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Repo Man Goes High-Tech

Auto remarketers handle all aspects of the repossession process.

October 15, 2011
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Agent relations

Perhaps the most delicate aspect of remarketers’ services is dealing with repo agents.

“In many cases, credit unions call repo agents sight unseen, which means they have to trust the person they’re calling to handle often distant matters,” says Meadows. “Still, they have a big say in how they want repossessions handled and what their expectations are.”

Being scrupulous about how they handle repossessions can help credit unions avoid litigation, he says. “While credit unions have the legal right to get their assets back, courts have a tendency to view them as Goliaths and the borrowers as Davids.”

That makes thorough recordkeeping essential. One way of doing that is with Auto IMS’ “repo agent report card” which tracks how many days it takes an agent to do a repossession, how many repos he or she has done, what each agent’s guidelines are, and each agent’s bonding, licensing, and insurance data.

Jackson describes MVTRAC as “a risk management system for credit unions because we vet all of our agents. We visit each repo facility in person and check out its security, hiring practices, and reputation.”

Remarketers also know a lot of little things. “We look at vehicles ourselves and recommend whether to repair them,” says Plascencia. “For example, a cracked windshield isn’t the deterrent to a good sales price that you might think, so we don’t advise replacing it.”

She says that while there are some regional variations in which models are repossessed, auctions are determined more by type than make. “For example, at the end of summer you’ll see motorcycles and motor homes come on market as people start shedding vehicles they won’t use for several months.”

Remarketers sometimes advise credit unions to move cars to places where they’re more likely to sell.

“It might make sense to move a convertible from the snowy Northeast in winter to a part of the country that’s sunnier,” says Meadows. “But generally, we advise selling them close to where they were recovered. There are well over 500 auto auctions nationwide, all technologically advanced, and it’s easy for us to help credit unions to track them.”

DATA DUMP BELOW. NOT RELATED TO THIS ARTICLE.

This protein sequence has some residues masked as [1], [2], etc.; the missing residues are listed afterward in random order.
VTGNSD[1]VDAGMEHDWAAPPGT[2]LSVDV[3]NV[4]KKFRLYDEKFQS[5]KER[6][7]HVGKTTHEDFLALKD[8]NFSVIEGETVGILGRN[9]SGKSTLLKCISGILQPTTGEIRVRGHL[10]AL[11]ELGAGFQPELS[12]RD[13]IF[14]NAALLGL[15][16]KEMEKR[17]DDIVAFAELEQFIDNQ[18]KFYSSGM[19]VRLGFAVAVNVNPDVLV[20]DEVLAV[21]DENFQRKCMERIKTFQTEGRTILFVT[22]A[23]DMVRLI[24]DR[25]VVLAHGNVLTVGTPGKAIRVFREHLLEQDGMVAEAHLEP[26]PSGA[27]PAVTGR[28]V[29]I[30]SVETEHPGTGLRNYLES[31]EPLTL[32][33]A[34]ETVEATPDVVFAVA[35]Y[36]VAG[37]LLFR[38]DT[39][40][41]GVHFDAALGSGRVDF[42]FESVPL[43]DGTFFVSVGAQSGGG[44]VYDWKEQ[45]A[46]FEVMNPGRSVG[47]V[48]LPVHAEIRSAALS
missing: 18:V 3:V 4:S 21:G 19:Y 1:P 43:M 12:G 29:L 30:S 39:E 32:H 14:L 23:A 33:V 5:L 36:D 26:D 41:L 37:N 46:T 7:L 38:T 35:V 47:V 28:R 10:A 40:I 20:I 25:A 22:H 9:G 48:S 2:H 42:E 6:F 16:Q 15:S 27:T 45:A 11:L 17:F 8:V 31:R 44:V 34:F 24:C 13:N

Doing it right

Plascencia says two common mistakes credit unions make are not benchmarking performance and selling repos at small and captive venues, which affects their bottom-line returns.

“A credit union may see that a Buick retails for $15,000 and try to sell it for that price at auction,” she explains. “But it’s a wholesale market out there, and it will more likely bring in $6,000. Also, some repo companies are owned by auctioneers. Obviously they’ll skew their operations to derive the maximum benefit for themselves.”

Plascencia advises credit unions to:

  • Ask about the company’s out-of-state capabilities;
  • Know that intent-to-repossess letters are crucial and must follow certain legal forms;
  • Ask whether a vehicle is worth repossessing;
  • Realize that vehicle evaluation data should conform to industry standards; and
  • Know their repo agent: Is this person licensed, bonded, and insured?

After repossessions peaked in 2010, says Plascencia, several factors are helping the subsequent decline:

  •  Financial institutions have tightened their lending guidelines;
  •  Lower production volume by Japanese auto makers and the corresponding decrease in defaults;
  •  Dealers are keeping their trade-ins; and
  • Credit unions are giving financially strapped members more slack.

“Most credit unions are considered boutique financers relative to the top five auto loan originators,” says Jackson, “so they must be extremely customer-friendly. Repossessions must be done as tactfully as possible. There’s always the possibility for a new lending situation to develop if the credit union has handled previous difficulties with their members well.”

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